About your MRI...
Your doctor has requested you undergo an MRI examination. The following information should help clarify what you can expect regarding the procedure.
What is magnetic resonance imaging?
Magnetic Resonance Imaging is a test that uses a computer, magnetic fields and radio waves to generate images of the inside of the body. It can be used for virtually all parts of the body, including the specific area troubling you. MRI does not use any form of ionizing radiation, so no special preparation is needed. You may eat normally and take your regular medication. On the day of your examination, please wear comfortable clothing like sweats. Clothing or undergarments with zippers, metal buttons, snaps, or wires cannot be worn.
What will the exam be like?
Prior to the start of your test, the MRI technologist will show you the examination room and explain the procedure, as well as how you will be positioned inside the machine and what will be happening during the course of your exam. Next, the technologist will position you on the padded table. The table will then move smoothly into the magnet opening. The exam itself is painless-in fact, you won't feel anything. You will hear a knocking sound which means the scanner is taking pictures. It's very important to remain as still as possible during this time so the images won't be blurred. If you like, special headphones and your choice of music will be provided during the test. The parts of your body that will go into the MRI scanner will depend on the type of exam your doctor has ordered. Should you become uncomfortable, need help or have questions at any point during your exam, just press the call button. The MRI staff will be available to assist you. We also offer a short-bore MRI that is more comfortable for larger or claustrophobic patients.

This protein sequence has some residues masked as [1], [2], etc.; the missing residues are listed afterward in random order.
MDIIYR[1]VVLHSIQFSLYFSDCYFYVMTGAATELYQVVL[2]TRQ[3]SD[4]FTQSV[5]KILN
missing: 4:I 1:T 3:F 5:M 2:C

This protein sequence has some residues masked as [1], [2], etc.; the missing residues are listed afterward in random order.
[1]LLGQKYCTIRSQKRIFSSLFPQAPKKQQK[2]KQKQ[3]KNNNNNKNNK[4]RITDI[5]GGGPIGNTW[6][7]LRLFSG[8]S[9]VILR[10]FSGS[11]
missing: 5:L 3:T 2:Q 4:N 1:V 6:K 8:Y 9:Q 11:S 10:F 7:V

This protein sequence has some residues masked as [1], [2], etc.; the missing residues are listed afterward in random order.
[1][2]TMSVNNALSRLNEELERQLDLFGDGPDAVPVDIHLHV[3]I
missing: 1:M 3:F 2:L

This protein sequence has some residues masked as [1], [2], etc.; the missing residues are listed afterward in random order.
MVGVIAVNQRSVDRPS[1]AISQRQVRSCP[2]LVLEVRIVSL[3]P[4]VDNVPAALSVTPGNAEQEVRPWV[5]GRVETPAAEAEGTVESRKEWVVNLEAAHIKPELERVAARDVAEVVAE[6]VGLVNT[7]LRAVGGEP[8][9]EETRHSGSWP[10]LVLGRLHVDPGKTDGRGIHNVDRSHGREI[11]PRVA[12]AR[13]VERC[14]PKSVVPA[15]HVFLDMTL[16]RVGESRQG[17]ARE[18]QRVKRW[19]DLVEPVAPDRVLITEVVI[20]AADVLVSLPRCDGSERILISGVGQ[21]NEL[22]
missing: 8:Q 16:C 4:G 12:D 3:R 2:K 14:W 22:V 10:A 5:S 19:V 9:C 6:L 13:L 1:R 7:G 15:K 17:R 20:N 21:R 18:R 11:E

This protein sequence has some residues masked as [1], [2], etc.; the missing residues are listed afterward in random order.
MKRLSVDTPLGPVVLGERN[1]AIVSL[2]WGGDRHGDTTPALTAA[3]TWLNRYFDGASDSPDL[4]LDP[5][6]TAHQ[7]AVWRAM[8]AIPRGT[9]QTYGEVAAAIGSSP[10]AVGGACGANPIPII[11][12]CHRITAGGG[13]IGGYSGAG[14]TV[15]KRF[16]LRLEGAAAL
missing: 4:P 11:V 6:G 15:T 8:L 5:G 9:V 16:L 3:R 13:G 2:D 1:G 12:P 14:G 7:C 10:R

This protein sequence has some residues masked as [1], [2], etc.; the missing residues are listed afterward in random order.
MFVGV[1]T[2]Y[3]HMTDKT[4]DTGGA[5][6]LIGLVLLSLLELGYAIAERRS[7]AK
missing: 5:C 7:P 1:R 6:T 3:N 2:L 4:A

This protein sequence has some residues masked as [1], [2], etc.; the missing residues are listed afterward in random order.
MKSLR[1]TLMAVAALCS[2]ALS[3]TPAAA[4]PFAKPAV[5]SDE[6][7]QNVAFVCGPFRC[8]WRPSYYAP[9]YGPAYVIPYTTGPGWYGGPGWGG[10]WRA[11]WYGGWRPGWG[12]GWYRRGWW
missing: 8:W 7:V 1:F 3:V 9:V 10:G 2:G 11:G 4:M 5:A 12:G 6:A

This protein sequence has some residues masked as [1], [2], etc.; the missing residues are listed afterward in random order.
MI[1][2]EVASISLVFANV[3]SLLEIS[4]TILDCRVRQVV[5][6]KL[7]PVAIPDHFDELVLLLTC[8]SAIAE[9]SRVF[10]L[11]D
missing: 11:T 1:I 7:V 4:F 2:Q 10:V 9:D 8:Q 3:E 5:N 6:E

How long does the exam take?
The length of your exam depends on the type of study ordered by your doctor. Most require less than an hour. Some exams require an intravenous injection of dye. The dye has a very low risk of side effects and is used to better visualize your particular anatomy. Your examination will be read and interpreted by one of our board certified radiologists who specializes in MRI. In most instances, your doctor will receive a complete report within 12 to 24 hours.
How do I prepare for the exam?
When preparing for your exam please check with your physician or MRI technologist if you have:
- A pacemaker
- Ear implants
- Surgical staples
- A neuro-stimulator
- Aneurysm clip(s)
- Implanted drug infusion devices
- Worked as a welder or grinder of metal
If your MRI exam requires an injection into a vein, a representative will call you in advance to explain the procedure. Please inform the technologist or staff if you are pregnant or think you may be pregnant.
Radiology Associates' MRI facilities are accredited by the American College of Radiology
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